Crunchyroll announced about 6 weeks ago that they had passed 100,000 paid subscribers (worldwide):
http://www.crunchyroll.com/press-release/2012/09/10-1/crunchyroll-streaming-service-surpasses-100000-premium-subscribers

If CR's subscription rates followed their traffic, the U.S. and Canada would account for close to half of those subscriptions (with Canada only accounting for a few percent). Due to the U.S. and Canada having the biggest catalog, I suspect they actually account for 60% or more of the subscription base.



This whole thing as me worried though lets say someone bought the rights for SAO in the UK does that mean conceivable they could pull the show from Crunchy? or are CR's deals set up in such away that even if that where to happen i'd still be able to watch SAO?

Some deals are set up to allow CR to continue to stream if another company purchases home video (and streaming) rights, others are not. Kadokawa series could always be counted on to disappear from CR if they were licensed by another company for home video.

If for example, CR's contract for SAO were written in such a way that they had to surrender rights if it were licensed for home video, it is quite unlikely they would pull the show, but instead they would not doubt announce they show would no longer be available in the UK after a certain date.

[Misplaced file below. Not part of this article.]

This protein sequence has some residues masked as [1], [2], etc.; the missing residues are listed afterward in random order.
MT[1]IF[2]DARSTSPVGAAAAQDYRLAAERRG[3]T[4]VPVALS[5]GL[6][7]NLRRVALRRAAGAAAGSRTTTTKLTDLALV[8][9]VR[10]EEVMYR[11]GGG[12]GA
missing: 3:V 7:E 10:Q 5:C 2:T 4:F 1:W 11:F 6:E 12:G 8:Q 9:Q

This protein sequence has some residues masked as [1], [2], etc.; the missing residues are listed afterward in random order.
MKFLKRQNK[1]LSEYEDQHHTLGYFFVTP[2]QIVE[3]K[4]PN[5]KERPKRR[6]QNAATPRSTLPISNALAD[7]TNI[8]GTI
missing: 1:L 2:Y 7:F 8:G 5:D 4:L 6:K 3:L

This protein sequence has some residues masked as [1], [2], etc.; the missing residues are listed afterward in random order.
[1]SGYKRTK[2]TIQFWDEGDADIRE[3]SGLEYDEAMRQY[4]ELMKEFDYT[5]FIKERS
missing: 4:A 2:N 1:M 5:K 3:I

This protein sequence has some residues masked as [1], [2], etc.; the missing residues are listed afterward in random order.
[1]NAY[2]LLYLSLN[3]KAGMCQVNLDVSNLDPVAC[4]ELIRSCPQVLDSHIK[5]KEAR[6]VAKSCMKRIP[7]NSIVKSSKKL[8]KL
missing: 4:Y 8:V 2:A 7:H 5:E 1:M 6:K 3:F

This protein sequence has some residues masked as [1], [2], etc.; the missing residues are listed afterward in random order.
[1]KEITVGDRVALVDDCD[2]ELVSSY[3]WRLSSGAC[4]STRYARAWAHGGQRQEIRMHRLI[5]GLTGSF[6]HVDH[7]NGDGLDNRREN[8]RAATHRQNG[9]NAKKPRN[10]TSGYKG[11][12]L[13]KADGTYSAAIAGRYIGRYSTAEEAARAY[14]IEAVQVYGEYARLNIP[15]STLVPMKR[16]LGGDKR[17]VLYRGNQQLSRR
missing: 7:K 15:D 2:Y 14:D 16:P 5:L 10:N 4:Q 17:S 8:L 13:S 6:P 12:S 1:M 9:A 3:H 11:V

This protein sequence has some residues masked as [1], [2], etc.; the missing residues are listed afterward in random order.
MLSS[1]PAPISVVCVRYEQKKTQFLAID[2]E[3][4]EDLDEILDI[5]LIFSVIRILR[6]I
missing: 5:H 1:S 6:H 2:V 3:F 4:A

As I understand it, however, unless a show is a sub-only home video release, a UK company going it alone for a home video license is rare.

SAO is also licensed to CR by Aniplex, which often handles home video releases on their own, and has shown they certainly aren't averse to CR streaming a show after home video release.

Assessment: I would say the odds of you losing access to SAO anytime in the foreseeable future is low.

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Posted 10/21/12


Ah okay CR's subscription base is much lower then i assumed it was.

Oh and thank you for you assessment of how CR's licencing work you've certainly rested my fears of possibly loosing one of my favorite shows ever (anime or otherwise) i love everything about SAO and would certainly get a DVD/ Blu-Ray if one where to be released in the UK i was worried about the simulcast disappearing half way through it's run or something. Haha thanks again for that
The Wise Wizard
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Posted 10/21/12

manic221 wrote:
Oh and thank you for you assessment of how CR's licencing work you've certainly rested my fears of possibly loosing one of my favorite shows ever (anime or otherwise) i love everything about SAO and would certainly get a DVD/ Blu-Ray if one where to be released in the UK i was worried about the simulcast disappearing half way through it's run or something. Haha thanks again for that

I've never known of any simulcast to be permanently removed during its run, and I am quite confident CR's contracts always include terms that prohibit that.